Mescalero Apaches with A. J. Curtis
N. Brown & Son, Photographers
Inscribed on verso: “Compliments of A. J. Curtis, U.S. Agent for Mescalero Apaches/Fort Stanton N. M.”
In 1862, there were fewer than a thousand Mescaleros living in scattered bands between the Rio Grande and the Pecos, when Federal troops known as the California Column marched into New Mexico under the command of General James Carleton. With no Confederates around to fight (they had fled into Texas), Carleton turned his attention to the Indians–and to the mineral wealth he suspected was waiting to be discovered beneath their lands. Before taking on the more-numerous Navahos, Carleton planned to kill or capture all of the Mescaleros, and send the survivors to a worthless reservation along the Pecos. An order he issued in September of 1862 instructed his troops: “There is to be no council held with the Indians, nor any talks. The men are to be slain whenever and wherever they can be found. The women and children may be taken as prisoners, but, of course, they are not to be killed.”
Thanks to the intervention of Kit Carson, lines of communication were opened and five Mescalero chiefs agreed to negotiate with General Carleton at Santa Fe. On their way, two of the chiefs and their escorts were ambushed and slaughtered by Captain James (Paddy) Graydon, who feigned friendship for them with gifts of provisions. When the other three chiefs arrived in Santa Fe, they asked to be left in peace in their mountains. But Carleton gave them no choice: they would have to go to the Bosque Redondo, the reservation he had chosen for them.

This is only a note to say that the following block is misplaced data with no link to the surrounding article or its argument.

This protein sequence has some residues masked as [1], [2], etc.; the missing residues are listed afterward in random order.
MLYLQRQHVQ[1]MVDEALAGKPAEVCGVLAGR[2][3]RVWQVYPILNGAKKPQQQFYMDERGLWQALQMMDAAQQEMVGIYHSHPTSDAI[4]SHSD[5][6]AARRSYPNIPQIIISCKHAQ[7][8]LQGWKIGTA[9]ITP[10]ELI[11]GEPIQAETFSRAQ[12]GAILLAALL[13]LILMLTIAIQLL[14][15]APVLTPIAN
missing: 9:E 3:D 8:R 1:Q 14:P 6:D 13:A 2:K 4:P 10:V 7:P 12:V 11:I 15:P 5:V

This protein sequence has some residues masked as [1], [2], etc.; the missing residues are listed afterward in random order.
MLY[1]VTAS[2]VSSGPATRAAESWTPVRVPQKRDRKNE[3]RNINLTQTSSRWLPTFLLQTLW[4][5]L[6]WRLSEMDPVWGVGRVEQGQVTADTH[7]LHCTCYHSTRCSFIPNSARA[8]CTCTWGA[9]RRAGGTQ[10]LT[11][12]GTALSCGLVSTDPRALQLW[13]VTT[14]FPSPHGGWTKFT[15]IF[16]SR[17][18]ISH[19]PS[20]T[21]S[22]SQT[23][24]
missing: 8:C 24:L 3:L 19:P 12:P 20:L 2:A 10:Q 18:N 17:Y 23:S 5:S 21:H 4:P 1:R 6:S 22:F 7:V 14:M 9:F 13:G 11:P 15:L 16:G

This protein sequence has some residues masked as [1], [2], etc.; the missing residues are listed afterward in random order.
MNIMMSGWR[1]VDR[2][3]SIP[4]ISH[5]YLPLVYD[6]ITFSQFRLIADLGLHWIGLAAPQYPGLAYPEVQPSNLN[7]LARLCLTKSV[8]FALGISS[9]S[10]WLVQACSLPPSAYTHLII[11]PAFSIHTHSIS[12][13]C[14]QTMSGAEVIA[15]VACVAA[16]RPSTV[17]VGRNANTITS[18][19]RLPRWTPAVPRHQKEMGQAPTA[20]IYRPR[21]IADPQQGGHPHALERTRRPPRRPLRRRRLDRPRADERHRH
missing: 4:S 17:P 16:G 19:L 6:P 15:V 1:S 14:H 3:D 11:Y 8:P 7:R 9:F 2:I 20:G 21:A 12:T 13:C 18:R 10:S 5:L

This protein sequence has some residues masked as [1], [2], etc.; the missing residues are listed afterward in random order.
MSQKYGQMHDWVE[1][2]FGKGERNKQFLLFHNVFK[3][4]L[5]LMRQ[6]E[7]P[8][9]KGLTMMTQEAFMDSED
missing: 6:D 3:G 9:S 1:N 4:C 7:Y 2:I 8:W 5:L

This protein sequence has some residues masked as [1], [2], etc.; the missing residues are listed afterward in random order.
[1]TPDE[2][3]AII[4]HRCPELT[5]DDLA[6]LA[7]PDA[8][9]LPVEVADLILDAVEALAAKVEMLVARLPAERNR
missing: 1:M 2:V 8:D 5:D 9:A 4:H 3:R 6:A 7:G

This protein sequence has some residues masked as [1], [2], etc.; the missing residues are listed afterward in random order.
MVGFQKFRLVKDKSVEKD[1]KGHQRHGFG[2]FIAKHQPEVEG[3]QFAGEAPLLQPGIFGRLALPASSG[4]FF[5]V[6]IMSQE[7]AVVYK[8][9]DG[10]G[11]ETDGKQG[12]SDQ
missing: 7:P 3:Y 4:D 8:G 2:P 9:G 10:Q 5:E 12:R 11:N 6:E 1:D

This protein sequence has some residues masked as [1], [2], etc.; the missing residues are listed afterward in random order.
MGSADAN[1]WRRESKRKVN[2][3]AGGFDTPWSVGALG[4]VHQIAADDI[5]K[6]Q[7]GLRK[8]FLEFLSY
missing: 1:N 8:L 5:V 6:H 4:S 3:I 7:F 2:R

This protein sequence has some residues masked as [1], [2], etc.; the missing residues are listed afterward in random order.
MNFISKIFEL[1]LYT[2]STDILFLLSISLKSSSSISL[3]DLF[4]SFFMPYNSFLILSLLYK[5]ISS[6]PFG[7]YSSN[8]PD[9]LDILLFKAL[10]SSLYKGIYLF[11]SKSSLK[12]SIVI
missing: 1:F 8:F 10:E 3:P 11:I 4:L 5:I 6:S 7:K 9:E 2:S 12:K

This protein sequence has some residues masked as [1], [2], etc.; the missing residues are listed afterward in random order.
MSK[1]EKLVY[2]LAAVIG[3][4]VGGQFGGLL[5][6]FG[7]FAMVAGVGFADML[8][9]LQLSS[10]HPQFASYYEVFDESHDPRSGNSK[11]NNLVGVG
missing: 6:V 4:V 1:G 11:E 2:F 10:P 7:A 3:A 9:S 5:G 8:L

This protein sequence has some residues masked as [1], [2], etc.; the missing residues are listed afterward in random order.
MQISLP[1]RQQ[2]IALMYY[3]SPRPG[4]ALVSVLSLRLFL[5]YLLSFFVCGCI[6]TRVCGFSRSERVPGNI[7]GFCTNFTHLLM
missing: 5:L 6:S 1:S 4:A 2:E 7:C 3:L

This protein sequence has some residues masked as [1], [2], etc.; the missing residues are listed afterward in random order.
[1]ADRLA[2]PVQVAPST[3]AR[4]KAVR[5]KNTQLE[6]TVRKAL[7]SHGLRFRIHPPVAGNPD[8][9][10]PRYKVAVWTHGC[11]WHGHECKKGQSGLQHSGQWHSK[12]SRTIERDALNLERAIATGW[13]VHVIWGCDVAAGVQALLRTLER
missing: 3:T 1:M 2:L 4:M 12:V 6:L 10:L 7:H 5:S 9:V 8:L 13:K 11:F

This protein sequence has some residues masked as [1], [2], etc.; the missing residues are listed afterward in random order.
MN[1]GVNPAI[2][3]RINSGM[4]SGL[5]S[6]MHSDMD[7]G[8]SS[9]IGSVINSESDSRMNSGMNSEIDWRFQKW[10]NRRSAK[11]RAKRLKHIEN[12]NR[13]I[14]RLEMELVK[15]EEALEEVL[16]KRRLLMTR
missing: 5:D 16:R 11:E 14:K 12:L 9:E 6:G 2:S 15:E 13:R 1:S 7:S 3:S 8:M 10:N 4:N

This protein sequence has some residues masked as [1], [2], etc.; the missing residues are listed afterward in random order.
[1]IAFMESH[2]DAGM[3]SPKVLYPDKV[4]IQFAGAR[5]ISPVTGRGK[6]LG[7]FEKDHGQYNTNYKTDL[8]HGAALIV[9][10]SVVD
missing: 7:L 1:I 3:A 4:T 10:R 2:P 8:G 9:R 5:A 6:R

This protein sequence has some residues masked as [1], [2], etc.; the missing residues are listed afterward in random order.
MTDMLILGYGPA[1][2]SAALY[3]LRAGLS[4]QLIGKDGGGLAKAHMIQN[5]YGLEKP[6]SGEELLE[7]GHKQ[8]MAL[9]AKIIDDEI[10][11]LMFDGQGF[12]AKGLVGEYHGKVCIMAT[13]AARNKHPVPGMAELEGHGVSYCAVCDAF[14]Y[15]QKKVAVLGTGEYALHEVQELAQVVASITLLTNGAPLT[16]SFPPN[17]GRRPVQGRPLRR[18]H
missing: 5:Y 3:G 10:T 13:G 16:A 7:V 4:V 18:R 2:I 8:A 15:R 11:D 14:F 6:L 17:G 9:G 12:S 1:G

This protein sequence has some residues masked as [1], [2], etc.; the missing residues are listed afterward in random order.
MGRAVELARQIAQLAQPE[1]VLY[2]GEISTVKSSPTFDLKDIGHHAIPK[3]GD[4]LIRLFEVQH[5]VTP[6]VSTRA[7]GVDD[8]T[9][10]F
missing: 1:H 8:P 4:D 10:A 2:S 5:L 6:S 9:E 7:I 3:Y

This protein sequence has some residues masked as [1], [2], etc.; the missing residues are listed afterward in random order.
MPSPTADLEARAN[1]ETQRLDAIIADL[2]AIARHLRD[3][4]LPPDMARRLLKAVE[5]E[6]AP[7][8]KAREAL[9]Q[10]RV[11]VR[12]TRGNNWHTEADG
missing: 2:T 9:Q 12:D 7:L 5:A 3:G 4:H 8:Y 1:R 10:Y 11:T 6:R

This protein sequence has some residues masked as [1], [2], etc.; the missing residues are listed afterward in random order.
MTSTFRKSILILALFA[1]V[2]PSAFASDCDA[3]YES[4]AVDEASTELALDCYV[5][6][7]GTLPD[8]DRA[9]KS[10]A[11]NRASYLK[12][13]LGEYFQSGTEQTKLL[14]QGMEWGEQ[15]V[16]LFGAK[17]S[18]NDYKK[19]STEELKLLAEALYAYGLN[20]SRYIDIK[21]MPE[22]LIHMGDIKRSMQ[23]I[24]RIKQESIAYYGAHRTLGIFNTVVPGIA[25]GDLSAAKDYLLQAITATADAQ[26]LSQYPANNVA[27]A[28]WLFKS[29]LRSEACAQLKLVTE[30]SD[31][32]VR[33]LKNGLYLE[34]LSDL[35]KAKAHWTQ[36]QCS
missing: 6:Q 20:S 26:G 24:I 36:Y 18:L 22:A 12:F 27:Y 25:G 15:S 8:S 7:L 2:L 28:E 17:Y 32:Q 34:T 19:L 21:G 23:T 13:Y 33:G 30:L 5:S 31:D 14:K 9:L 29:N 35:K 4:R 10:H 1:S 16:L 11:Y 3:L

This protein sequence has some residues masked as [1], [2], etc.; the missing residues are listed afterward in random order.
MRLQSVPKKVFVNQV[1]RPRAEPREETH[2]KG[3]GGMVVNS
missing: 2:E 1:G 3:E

Once the Mescaleros arrived at the reservation, Kit Carson reluctantly rounded up the Navahos under orders from General Carleton. It took years of warfare; the Navahos who surrendered were marched in groups from the Four Corners region–the punishing “Long Walk.” At the Bosque Redondo, the Mescaleros and the Navahos endured extreme hardships–poor soil, brackish water, shortages of food, clothing and medicine— and they fought one another. Finally, the Mescaleros simply disappeared in the darkness of a single night. They were never recaptured. During the 1870s, they received reservation lands in their traditional strongholds around Sierra Bianco. The Navahos were not released until General Carleton left New Mexico and Gen. William T. Sherman signed a new treaty with them in 1868.
The carte de visite of A. J. Curtis (seated at right) with the Mescaleros may have been taken before their forced relocation. Curtis appears to be distributing books to the Indians, but the significance of that is not presently known.
Bury My Heart at Wounded Knee, An Indian History of the American West by Dee Brown
Pam Ostreicher, Ph.D. of American Social History and Social Movements, Pittsburgh
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